Every year my church, Holy Cross Lutheran Church, volunteers at our city’s festival that invites organizations to come together to raise money for their cause. The Pacific Coast Fog Fest has been allowed for my church to make ends meet financially as the garlic fries and sausage booth it runs brings in a lot of money. Its helped my church to remain active and alive, as well as been a joy for the community and the members of my church who Volunteer. The volunteers desire to be a positive addition to the people in the community’s day. Having worked side by side them each year, I’ve seen it really happen, bad days turned around.
And there really are some perks to helping out. Volunteering provides the opportunity to meet new people and establish connections for the future, as well as it provides you with experiences where you can learn more about yourself. A peer of mine from college, Latasha Washington, is an example of this.
Washington she began volunteering within her community while going to school and within a few years of her doing so she got to do what she loves most–travel–and was in South Africa building dozens of homes for an oppressed community. The experience not only help change the lives of many families, but she gained personal and profession connections, as well as clarity around her place within the world, and discovered some of her hearts hidden desires. Volunteering can be a rewarding experience on many levels.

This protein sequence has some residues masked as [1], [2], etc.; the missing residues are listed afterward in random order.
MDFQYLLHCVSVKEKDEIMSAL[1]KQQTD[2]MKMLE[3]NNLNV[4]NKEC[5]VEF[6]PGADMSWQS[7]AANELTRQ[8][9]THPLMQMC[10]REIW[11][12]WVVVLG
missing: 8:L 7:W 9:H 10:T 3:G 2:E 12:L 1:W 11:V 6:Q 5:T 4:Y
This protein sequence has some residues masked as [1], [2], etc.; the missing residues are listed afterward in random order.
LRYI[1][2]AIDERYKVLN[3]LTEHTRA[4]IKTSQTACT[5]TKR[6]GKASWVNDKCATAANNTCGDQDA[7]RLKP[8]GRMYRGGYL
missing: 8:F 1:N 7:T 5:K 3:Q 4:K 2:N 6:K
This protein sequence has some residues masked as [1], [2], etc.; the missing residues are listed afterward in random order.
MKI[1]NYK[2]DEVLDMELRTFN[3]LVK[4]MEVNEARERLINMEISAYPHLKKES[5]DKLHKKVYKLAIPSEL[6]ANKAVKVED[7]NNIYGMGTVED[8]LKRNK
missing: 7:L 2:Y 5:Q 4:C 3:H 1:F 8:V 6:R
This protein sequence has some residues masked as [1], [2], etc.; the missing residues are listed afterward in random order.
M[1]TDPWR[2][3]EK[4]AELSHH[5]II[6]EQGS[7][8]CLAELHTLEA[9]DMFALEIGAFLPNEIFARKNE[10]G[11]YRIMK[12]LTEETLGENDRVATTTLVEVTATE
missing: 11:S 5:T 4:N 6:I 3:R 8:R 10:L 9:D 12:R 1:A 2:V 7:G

Imagine you’ve died. People have come to your memorial service, and are seated in wait of the eulogy. Take note of how many people are there, and who is there. Are people crying? Who is giving your eulogy? What will this person have to say about your character, what mattered most to you, your attitude and life? Imagine, realistically, your eulogy. How do you feel about what has been said? What would you like this person to say?
This is an exercise I came across several years ago when I asked Google, “Who am I?” I had decided to change my lifestyle at the time because it wasn’t benefiting me, the problem was I had no idea what to do instead. I had trouble defining who I was and what I would now like to do because I use to tie all that this to the lifestyle I was no longer living. One of the websites I came across (which unfortunately I can no longer find) suggested thinking about the above questions could help me figure out what was important to me and what I could strive for. I then had an idea of what new habits to take on.
Which would you rather be known for?
Think about the legacy you would like to leave behind. That is your true you. If you want to be known as someone who was always laughing and smiling, begin doing the things that allow you to do that. Eventually, u will kick it, literally,so live your life doing those things you’ve loved according to your imaginary eulogy. Build habits to encourage your true you to emerge.
This blog is your Plan B, with suggestions and directions to what to do in the city, whether it be in regards to nightlife, theater, where to grab a bite, or what to do on a date. This is the spot to figure out cost , time and location of all the local cultural happenings in San Francisco.